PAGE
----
Curt Schilling (Reuters/Brian Snyder)

Welfare baby Curt Schilling: I am not a welfare baby

Famous baseball player receives millions from struggling state, does not create successful video game company


Alex Pareene
May 31, 2012 6:51PM (UTC)

Curt Schilling is a former MLB pitcher most famous for winning a baseball game against the Yankees even though his foot was in the process of falling off, so it made perfect sense for the state of Rhode Island to loan him millions of dollars to create a video game. (??) Shockingly, the video game company founded by a former pitcher did not end up managing its expenses very well and, long story short, all the employees have been let go and the state of Rhode Island will now probably face a major budget crisis as they take control of a video game company with no employees and lots of state-government-guaranteed debt.

Rhode Island passed a law in 2010 giving a state board license to use huge guaranteed loans to bribe "high-tech and 'knowledge-based' companies" into relocating to Rhode Island, and for some reason eight separate adult humans on board of the Rhode Island Economic Development Corporation thought Curt Schilling's video game company, which had not yet produced a video game, was a really great investment for the state. Former Rhode Island Governor Don Carcieri was the biggest booster of the deal, which was supposed to bring hundreds of wonderful, high-tech jobs to the state. It is hard to understand why this happened, except that a couple of well-connected people made a depressingly modest amount of money from the deal, and Curt Schilling is a sports folk hero in the area.

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And of course Schilling is also a longtime loud-mouthed, ultra-conservative, rich Tea Party moron from way back who regularly bemoans that the government takes money that he could be using to create jobs. "I'm not looking, never have been, for handouts," he told Sean Hannity in March. In May, Schilling's government-handout-supported company missed a $1 million payment, stopped paying its employees, and begged for millions in tax credits from the state that it could sell to stay afloat.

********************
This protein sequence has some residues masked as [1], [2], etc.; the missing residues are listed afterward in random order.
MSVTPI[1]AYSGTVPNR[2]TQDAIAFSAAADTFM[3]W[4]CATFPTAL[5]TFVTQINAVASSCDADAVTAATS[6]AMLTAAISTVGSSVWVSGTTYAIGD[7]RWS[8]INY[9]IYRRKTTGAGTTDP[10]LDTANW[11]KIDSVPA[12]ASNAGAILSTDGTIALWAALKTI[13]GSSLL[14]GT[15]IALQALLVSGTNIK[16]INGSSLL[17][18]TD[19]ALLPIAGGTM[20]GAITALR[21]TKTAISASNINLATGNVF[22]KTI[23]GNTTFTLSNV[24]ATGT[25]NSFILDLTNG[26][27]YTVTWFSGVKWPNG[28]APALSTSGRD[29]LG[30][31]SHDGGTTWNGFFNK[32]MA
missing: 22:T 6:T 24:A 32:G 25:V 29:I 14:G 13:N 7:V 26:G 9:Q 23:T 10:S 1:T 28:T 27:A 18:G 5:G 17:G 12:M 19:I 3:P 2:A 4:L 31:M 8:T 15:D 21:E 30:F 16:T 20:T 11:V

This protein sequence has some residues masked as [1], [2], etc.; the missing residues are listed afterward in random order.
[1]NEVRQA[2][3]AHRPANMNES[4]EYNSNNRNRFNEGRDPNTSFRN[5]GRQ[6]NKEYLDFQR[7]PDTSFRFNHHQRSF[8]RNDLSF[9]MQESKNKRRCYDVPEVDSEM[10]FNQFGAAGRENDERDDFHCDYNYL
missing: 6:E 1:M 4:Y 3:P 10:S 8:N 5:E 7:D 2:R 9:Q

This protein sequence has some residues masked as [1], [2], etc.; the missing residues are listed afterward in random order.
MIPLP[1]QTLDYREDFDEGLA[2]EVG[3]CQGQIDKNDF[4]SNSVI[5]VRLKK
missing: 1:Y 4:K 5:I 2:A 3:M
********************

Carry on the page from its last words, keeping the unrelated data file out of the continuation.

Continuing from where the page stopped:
The tough, gritty, gutsy ballplayer defended himself this week thusly:

I've never taken a penny and I've done nothing but create jobs and create economy. And so how does that translate into welfare baby? I've tried to do right by people.

See, Curt, it translates into "welfare baby" because you are ... begging the government to give you more money. (Schilling also blamed independent Rhode Island Governor Lincoln Chafee -- who opposed the loan guarantee deal from the beginning -- for 38 Studios' failure, saying that if the governor hadn't pointed out publicly that the company was out of money, no one would have noticed that they were out of money, and they could have attracted investors from the private sector, who are of course chomping at the bit to throw money at a video game company founded by a former professional baseball player that successfully released one game in six years.)

But with a lot of grit and determination, I am sure Schilling will emerge from this terrible trial slightly bloodied but still totally rich and famous while some schools get shut down or some firefighters are laid off or something because of this gritty new addition to Rhode Island's budget deficit.


Alex Pareene

Alex Pareene writes about politics for Salon and is the author of "The Rude Guide to Mitt." Email him at apareene@salon.com and follow him on Twitter @pareene

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